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Boy’s battered feet offer harrowing image of migrants’ journey

Boy’s battered feet offer harrowing image of migrants’ journey

Picture of ChrisAnna Mink

Last fall, an 8-year-old boy I’ll call Mateo came to the pediatric clinic in South Los Angeles where I was working. He was thin, with sun-parched skin and very quiet. He seemed fearful of everyone and everything. His mother brought him in because his feet were hurting.

When I removed Mateo’s tattered tennis shoes and socks, his feet were inflamed and the skin was flaking off the soles. His toes were covered in black eschars, pieces of dead tissue. I couldn’t believe he was able to walk.

I asked what sports or activities had he been doing. Speaking Spanish, his mother reported that they had walked across the desert to get to the United States. He had been wearing the same worn shoes that I took off during the visit. His feet got sweaty and badly chafed during the long journey, but he hadn’t complained of pain until the end. They had arrived in Los Angeles the previous week. They left Guatemala because Mateo’s father abused both of them, physically and emotionally. The father was getting more violent and she feared that he might kill them. 

So they fled.

In recent weeks, a caravan of Central Americans walked to the U.S.-Mexico border. The group of more than 5,000 migrants are stuck there, hoping to request asylum. Many of them are women and children like Mateo and his mother, searching for safety. They are victims of their circumstances, born into poverty or living in gang-infested, corrupt communities. Many are also victims of violence.

The number of migrants seeking asylum in the U.S. from Central America’s Northern Triangle region of Honduras, Guatemala and El Salvador has skyrocketed since 2013, surpassing in number the previous 15 years combined. Researchers have attributed this surge to the uncontrolled violence ravaging the area.

Approximately 25 percent of children in the U.S. live in an immigrant family. These children are more likely to live in poverty, suffer food insecurity, have lower academic achievement, and their parents are often less educated, according to a report from the Anne E. Casey Foundation. Growing up in poverty is associated with increased risk of exposure to violence.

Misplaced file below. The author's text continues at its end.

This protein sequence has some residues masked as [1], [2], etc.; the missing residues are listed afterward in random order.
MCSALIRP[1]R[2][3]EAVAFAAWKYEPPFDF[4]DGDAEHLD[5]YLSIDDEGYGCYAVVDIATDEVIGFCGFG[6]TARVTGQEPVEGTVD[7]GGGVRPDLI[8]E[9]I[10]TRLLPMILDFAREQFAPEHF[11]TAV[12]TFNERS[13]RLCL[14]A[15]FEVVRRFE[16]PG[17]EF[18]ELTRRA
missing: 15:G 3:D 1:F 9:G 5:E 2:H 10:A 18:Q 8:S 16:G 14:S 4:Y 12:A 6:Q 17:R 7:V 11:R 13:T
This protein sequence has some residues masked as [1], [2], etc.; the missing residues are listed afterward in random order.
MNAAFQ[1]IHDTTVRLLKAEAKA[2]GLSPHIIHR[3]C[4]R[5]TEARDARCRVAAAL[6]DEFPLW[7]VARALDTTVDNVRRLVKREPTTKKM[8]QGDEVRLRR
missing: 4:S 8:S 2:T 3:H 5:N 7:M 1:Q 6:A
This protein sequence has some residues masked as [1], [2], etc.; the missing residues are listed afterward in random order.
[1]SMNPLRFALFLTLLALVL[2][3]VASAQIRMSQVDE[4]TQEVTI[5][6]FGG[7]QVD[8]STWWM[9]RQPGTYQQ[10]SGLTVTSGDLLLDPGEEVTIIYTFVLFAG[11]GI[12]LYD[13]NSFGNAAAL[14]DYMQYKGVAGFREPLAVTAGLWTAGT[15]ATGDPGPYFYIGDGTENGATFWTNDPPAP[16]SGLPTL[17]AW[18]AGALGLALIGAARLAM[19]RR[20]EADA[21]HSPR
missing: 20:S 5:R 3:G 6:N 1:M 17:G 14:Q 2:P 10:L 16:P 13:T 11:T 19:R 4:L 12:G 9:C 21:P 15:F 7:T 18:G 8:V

Witnessing violence or living in fear of losing a parent (after a divorce or incarceration, for instance) are examples of adverse childhood experiences, or ACEs. Such adverse experiences are correlated with a host of potentially lifelong physical and mental health problems.

Such traumatic events trigger the body’s stress hormones, such as cortisol and adrenaline. These chemicals are necessary for the body’s “fight or flight” response to danger. However, chronic elevation of the stress hormones is caustic. Such “toxic stress” undermines a child’s sense of safety and well-being, and is detrimental to brain development. Children who suffer such stress are more at risk for developmental delay and poor academic performance. And these traumatized kids often have less access to the kind of health care and mental health services that could address trauma’s effects.

Refugees and some asylum seekers may enroll in Medicaid, and documentation of citizenship is not a requirement to enroll in the Children’s Health Insurance Program, or Medi-Cal, California’s version of Medicaid. However, some foreign-born children are not eligible for other government programs, such as the Supplemental Nutrition Assistance Program (SNAP, formerly known as food stamps), Women, Infants and Children Food and Assistance Program (WIC) and housing assistance.

His mother described Mateo as a “good boy.” She reported that he had always been small. They never had much money for food. She also said that he didn’t talk much and when he did, it wasn’t easy to understand. He was behind in school in Guatemala.

Mateo was given medication for his feet and a return appointment to monitor their healing and for a complete physical exam. He and his mother were also referred to mental health services. His injured feet were easy to treat, but caring for his psychological trauma would be more challenging. He continues to see a therapist.

Mateo’s story is a reminder that children don’t immigrate, they flee.


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